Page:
Maximum Impact 20.01.06

“The crime broke my heart and then the judge broke my spirit.” Thus
spoke the mum of the 12-week-old baby girl, sexually abused by
40-year-old Alan Webster and his girlfriend, Tanya French.

The
mother of the tot came to see us with her father earlier this week to
enlist our help in spotlighting the amazingly lenient sentences handed
out by the courts to this sickening pair. Webster will serve six years
and French will be out in two and a half years.

We took the
family to The Sun on Tuesday, prompting a front-page splash and a
nationwide campaign to get proper justice for the perpetrators of this
appalling crime.

Violent bullying at school is another issue we have been working on this week.

Back
in November, 15-year-old Natasha Jackman was allegedly set upon by
three girls and repeatedly stabbed with scissors. Natasha’s parents
came to us to handle the huge media interest and this week we had
further meetings with the family prior to case coming to Guildford
Crown Court today [Friday].

This, and other similar incidents in
recent weeks that we have been asked to get involved with, gives a
clear indication that violent behaviour in schools is rapidly
increasing.

Helping create media and public awareness in these, and other worrying areas, is becoming an increasingly important part of MCA.

I’ve
always thought the huge success that the News of the World continues to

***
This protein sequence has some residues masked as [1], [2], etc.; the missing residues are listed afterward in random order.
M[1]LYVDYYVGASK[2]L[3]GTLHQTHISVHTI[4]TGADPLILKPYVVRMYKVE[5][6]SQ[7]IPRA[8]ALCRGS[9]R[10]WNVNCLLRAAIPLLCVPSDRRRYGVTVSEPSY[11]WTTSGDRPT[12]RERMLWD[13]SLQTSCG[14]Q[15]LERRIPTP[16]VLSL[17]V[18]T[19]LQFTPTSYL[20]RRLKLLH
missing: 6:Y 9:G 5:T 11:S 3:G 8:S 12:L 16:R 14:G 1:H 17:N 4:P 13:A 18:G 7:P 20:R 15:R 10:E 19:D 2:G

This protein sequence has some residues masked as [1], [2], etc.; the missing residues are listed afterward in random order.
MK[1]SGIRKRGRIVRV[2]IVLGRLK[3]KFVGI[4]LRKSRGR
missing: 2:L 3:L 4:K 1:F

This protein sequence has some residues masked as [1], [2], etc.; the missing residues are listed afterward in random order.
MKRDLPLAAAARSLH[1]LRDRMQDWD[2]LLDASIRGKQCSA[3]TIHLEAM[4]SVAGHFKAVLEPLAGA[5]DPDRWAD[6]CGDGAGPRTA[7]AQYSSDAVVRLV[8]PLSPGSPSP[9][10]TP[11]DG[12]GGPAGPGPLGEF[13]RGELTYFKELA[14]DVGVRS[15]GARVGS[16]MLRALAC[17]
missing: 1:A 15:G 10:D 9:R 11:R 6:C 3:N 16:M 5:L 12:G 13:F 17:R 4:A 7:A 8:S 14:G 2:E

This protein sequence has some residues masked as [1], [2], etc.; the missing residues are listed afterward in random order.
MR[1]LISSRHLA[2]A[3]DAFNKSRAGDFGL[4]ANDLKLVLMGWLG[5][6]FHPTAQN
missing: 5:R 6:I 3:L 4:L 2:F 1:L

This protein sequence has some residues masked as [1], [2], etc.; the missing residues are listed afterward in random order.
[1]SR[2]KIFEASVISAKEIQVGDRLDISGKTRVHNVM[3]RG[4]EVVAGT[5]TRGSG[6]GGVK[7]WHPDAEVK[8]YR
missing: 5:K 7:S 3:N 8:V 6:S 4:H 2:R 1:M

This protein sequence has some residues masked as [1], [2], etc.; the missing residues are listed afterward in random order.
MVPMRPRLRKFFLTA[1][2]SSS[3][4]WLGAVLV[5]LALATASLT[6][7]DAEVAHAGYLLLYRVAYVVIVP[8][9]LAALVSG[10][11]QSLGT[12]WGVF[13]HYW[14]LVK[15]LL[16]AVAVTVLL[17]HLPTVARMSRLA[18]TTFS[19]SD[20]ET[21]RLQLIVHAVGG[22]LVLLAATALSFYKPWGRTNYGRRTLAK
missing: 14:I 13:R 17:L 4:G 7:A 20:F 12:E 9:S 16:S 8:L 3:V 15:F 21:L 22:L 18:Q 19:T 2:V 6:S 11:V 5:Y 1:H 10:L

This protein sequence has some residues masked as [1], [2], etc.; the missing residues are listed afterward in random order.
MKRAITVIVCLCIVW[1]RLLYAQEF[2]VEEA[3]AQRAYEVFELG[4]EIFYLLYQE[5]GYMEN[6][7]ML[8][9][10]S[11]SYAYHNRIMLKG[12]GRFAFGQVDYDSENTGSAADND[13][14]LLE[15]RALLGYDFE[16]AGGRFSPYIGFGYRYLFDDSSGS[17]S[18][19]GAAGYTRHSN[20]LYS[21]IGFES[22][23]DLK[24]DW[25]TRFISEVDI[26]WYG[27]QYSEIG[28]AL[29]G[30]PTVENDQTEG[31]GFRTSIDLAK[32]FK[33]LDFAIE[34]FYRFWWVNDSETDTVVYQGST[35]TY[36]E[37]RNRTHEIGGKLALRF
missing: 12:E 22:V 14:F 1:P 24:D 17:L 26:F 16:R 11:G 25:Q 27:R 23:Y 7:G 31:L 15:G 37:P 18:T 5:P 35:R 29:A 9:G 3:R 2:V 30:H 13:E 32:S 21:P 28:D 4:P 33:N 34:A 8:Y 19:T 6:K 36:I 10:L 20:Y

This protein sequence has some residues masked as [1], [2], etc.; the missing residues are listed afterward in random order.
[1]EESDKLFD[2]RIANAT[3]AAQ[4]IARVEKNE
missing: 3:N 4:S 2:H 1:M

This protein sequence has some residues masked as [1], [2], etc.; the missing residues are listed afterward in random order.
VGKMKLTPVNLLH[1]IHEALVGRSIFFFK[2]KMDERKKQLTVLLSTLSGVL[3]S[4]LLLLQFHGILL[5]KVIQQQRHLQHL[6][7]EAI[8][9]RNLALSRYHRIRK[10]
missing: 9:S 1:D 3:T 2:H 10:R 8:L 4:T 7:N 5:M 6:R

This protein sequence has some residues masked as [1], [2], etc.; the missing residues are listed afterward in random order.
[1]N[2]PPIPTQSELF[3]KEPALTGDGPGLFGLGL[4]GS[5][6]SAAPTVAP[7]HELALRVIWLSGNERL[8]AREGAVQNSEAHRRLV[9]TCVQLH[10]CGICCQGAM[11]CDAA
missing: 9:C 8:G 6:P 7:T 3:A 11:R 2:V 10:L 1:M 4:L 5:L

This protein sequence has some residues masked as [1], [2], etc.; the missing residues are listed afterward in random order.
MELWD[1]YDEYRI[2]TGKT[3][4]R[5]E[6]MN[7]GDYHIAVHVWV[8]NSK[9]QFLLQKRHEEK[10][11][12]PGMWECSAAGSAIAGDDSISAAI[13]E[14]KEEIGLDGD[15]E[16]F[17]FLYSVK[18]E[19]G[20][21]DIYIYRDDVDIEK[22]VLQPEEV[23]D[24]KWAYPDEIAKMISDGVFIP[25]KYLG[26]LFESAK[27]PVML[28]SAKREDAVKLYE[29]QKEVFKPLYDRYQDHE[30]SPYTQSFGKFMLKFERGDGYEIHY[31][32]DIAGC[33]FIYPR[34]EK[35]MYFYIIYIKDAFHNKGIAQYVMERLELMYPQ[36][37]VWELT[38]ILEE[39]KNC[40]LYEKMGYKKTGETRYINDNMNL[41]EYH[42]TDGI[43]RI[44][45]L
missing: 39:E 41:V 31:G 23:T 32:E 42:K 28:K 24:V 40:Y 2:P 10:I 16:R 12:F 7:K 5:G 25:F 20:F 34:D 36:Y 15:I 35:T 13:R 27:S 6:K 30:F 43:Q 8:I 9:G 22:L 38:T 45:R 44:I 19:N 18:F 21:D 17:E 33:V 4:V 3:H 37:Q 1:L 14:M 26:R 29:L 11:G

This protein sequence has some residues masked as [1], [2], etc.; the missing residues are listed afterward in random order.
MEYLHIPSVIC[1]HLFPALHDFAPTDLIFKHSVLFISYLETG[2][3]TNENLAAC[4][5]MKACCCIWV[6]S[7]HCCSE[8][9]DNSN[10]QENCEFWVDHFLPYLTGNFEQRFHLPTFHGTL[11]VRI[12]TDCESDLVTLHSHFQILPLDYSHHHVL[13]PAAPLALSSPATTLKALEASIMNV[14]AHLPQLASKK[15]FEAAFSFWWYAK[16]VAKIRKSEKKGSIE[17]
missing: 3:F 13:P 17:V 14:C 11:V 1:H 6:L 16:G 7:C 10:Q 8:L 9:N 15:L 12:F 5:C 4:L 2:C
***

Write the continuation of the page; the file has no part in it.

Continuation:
enjoy largely depends upon the three S’s: sex, scandal and sport; the
first two of which admittedly we have played a small part in.

Mazher
Mahmood’s Sven sting – involving New Bond Street offices, custom
clearance and expensive hotels and restaurants in Dubai – created a
tremendous amount of public and media interest.

What I found
interesting in the last few days, from the many radio interviews I have
taken part in on this subject, was that a huge percentage of callers at
the various radio stations around the country were unhappy with the
News of the World article.

I will be interested to observe
whether the pleasure gained by those enjoying a good scandal –
reportedly 30,000 extra readers for the NoW last Sunday – is outweighed
by the paper’s football fans who may, like so many others, be upset
with the potential problems the revelations could cause to England’s
chances.

Watch this space… To prove that MCA isn’t neglecting the
side of the business for which it is best known – watch the tabloids
for a sex scandal involving a major British Hollywood star we are about
to break.

The fee for this column is donated to the Rhys Daniels Trust

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